Here are 10 things I recommend entry-level developers always consider when building an application with Ruby on Rails.
1. Don’t dive into coding first
I know. I’m dying to code. But, there is important groundwork to be done before getting started. There are two reasons for this:
- Programming is just a tool; not a purpose or a goal.
- Well-considered structure saves time
The first thing is more like a business issue. Before starting to write code, you must consider,
- What is your app for?
- Who uses this app?
- What is the core user journey?
The second reason is more of an engineering matter:
- Create schema first to achieve the first core user journey
- Draw views for each page, and write HTTP verb(=GET)/ path(route) / controller / method that lead you to that page
- In every link and button in the view, describe HTTP verb/ path(route) / controller / method
The last point is often overlooked
#2 Write pseudocode
Writing pseudocode helps you,
- Organize your ideas
- Give you team helpful context
- Easy for you to catch up when you look it back later
These notes are important because just a few days away from a project, and you can forget why you made some of the decisions you made.
Below is and example of pseudocode (source). What I focus on is,
- Write sentences first and put index when I think it’s done
- No need to make it perfect at the beginning, but revise it regularly
#3 Check the credibility of gem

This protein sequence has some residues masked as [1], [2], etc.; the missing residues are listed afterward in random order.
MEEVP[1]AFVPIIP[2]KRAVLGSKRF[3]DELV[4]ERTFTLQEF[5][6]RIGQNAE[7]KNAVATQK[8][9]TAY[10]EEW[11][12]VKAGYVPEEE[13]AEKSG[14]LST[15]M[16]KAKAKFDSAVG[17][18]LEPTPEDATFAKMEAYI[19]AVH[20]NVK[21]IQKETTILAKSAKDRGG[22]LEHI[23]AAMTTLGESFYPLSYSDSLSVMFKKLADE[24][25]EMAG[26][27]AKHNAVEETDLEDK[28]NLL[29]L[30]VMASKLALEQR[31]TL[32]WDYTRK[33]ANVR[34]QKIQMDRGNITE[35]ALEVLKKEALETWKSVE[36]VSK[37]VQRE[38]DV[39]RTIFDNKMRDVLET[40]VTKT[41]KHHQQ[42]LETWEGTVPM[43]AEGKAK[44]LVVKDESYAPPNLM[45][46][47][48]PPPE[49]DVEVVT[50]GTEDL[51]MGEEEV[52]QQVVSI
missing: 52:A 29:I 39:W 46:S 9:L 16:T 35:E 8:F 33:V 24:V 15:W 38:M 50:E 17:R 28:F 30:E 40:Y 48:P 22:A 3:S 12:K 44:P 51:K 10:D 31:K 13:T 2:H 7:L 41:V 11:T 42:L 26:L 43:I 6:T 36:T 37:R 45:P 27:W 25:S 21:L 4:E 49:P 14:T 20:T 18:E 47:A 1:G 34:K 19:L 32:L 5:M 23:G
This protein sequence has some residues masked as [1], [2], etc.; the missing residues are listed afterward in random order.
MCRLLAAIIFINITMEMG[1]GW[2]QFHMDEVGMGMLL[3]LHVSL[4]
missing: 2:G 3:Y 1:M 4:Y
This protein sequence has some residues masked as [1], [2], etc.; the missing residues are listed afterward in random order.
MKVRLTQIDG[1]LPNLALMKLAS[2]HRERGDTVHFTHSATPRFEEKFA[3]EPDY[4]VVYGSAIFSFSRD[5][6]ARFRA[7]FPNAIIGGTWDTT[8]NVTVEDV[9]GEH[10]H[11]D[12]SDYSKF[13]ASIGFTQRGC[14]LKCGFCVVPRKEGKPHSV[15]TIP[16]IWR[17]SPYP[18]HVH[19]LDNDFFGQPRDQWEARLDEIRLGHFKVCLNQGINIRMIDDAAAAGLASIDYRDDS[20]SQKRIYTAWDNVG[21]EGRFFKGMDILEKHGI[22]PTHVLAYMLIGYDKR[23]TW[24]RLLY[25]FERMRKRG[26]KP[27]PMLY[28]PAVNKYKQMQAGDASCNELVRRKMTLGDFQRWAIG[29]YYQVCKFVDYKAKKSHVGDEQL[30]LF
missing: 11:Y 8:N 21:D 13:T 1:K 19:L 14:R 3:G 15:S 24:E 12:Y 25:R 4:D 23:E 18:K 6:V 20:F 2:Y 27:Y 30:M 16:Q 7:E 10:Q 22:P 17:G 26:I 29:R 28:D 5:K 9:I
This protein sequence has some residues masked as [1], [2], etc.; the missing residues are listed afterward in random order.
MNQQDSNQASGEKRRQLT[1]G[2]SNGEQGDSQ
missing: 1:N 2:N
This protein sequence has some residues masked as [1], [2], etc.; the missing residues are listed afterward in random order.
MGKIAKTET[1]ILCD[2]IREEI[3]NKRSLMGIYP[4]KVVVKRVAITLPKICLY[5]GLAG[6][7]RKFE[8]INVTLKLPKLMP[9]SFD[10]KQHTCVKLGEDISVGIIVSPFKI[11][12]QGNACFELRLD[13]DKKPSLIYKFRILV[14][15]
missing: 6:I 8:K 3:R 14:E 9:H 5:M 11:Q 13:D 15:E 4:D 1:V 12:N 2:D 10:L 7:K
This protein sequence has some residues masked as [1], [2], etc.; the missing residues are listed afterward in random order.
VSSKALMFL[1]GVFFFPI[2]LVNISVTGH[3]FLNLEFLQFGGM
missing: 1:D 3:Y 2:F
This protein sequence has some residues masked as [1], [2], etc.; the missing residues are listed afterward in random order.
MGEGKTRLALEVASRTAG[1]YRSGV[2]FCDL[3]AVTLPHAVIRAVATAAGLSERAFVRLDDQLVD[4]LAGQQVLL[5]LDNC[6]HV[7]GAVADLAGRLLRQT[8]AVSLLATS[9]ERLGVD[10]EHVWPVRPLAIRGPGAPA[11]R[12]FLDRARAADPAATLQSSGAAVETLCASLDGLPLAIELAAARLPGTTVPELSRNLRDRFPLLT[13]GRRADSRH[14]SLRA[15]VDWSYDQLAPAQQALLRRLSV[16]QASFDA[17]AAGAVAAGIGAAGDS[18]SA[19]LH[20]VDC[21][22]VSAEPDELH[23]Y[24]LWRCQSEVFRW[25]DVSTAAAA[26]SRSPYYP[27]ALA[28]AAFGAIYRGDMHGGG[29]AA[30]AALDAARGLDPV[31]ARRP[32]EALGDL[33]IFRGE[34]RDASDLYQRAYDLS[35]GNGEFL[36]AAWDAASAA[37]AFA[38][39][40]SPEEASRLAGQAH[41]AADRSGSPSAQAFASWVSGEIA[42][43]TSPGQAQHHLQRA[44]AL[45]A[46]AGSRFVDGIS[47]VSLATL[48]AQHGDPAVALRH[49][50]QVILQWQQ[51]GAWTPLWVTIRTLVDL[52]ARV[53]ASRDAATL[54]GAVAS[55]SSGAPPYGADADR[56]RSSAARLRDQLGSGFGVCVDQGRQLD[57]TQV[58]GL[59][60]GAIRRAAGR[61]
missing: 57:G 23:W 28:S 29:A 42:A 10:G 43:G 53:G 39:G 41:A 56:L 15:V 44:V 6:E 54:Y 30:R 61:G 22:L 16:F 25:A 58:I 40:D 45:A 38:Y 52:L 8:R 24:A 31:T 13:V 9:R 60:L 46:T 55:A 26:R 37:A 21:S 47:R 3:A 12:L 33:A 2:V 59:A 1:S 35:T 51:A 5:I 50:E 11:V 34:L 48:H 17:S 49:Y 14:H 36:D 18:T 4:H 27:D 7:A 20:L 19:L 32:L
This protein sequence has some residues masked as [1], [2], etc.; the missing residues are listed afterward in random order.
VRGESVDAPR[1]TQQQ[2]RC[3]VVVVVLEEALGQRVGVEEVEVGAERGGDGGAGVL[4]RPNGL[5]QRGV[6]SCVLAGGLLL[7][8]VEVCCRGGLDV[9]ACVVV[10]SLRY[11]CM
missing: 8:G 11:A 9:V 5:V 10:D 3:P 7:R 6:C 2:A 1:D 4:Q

Ruby is great in that it has a bunch of external libraries but, the more you use them, the more complex dependencies become. Code gets harder to fix when you want to update versions.
When I want to use external libraries (not just Ruby gem) I check
- Number of stars and forks in Github
- Profile of the builder
- Number of contributors (if less, maybe it takes time to solve issues and version dependencies)
- The last update date (is it still actively revised?)
#4 Use service object
Try to put general modules out of a specific controller.
I think it takes a little time to get used to for people who are new t to programming, but this helps you to fix bugs more easily.
Here is an example from when I created an app to visualize a food menu. I split a task using Google Cloud Vision API inside
app/services/ folder and tried to keep those features apart from controllers.
You can see a better explanation about this here.
Rails Service Objects: A Comprehensive Guide
Sometimes, your business logic can't fit in the either a model or a controller. That's where service objects come in…
#5 Don’t create logic in your view, there is ‘helper’
This is really sort of a corollary to the one above. Don’t put any method-like code in your view.
MVC model stands with the concept to split tasks to make a large application more simple and easier to maintain. View is for outputting some value of the object, so it’s recommended to separate logic, especially when that can be used among multiple files.
This is where helper method comes in. You can write a method inside
app/helpers/xxx_helper.rb file and call it directly from